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Neobladder Overactivity; An Equivalent To Spontaneous Rectal Contraction

September 26, 2017

UroToday - In this article published in the November issue of the International Journal of Urology, (Sakakibara and) colleagues reported a case of a 76-year-old man who, because of transitional cell carcinoma of the bladder, underwent orthotopic ileal neobladder, and developed severe nocturnal enuresis. They performed videomanometry in the ileal neobladder and the rectum of the same patient. They found that both decreased sensation and neobladder overactivity, an equivalent to spontaneous phasic contraction of the rectum, contributed to nocturnal enuresis in our patient. Therefore, bowel-targeted management is reasonable to minimize nocturnal enuresis in bladder-substituted patients.

Videomanometry of the lower gastrointestinal tract (LGIT) can reproduce normal storage and defecation of the rectum and the anus; which is the method using the same urodynamic machine but with the urethral and anal catheters upside down; e.g., in the videomanometry we use a transurethral (bladder) catheter for measuring abdominal pressure, whereas we use a transanal (rectal) catheter for slow filling (50 ml/s) and rectal pressure monitoring. For most urologists who are good at performing urodynamics, videomanometry of the LGIT is a feasible way to see patients' bowel problems directly.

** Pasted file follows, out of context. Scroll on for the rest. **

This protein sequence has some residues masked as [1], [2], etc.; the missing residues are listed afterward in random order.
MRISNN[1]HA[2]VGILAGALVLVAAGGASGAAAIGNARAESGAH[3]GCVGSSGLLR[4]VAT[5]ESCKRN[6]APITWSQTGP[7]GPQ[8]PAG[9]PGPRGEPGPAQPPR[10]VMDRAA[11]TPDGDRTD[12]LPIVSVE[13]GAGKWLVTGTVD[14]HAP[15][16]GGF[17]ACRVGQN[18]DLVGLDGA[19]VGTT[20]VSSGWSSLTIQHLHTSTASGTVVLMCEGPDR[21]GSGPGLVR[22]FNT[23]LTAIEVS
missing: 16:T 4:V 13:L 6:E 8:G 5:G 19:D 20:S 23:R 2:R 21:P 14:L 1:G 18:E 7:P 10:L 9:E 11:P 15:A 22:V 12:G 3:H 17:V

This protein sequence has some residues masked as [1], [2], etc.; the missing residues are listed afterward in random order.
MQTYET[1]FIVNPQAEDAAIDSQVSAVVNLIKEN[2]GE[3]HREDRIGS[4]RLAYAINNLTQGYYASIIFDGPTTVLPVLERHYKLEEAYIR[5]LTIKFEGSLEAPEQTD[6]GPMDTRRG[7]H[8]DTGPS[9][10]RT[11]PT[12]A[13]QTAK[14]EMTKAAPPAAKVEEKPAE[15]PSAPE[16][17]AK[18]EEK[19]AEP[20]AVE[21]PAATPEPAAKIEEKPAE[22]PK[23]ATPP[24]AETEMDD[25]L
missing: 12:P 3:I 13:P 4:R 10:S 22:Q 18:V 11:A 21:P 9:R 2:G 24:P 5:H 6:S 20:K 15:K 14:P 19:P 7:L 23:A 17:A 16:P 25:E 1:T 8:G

Videomanometry of the LGIT can be performed not only in bladder-substituted patients, but also in those with severe bowel dysfunction that often accompany bladder dysfunction of elderly or neurologic disorders.

Detailed methods can be seen elsewhere

1. Ito T, Sakakibara R et al. Int J Urol 2006; 13: 29-35

2. Liu Z, Sakakibara R et al. J Neurol 2005; 252: 1280-1282

3. Sakakibara R, Odaka T et al. Movement Disorders 2004; 19: 924-929

R. Sakakibara MD, as part of Beyond the Abstract on UroToday. This initiative offers a method of publishing for the professional urology community. Authors are given an opportunity to expand on the circumstances, limitations etc... of their research by referencing the published abstract.

Link to Full Abstract

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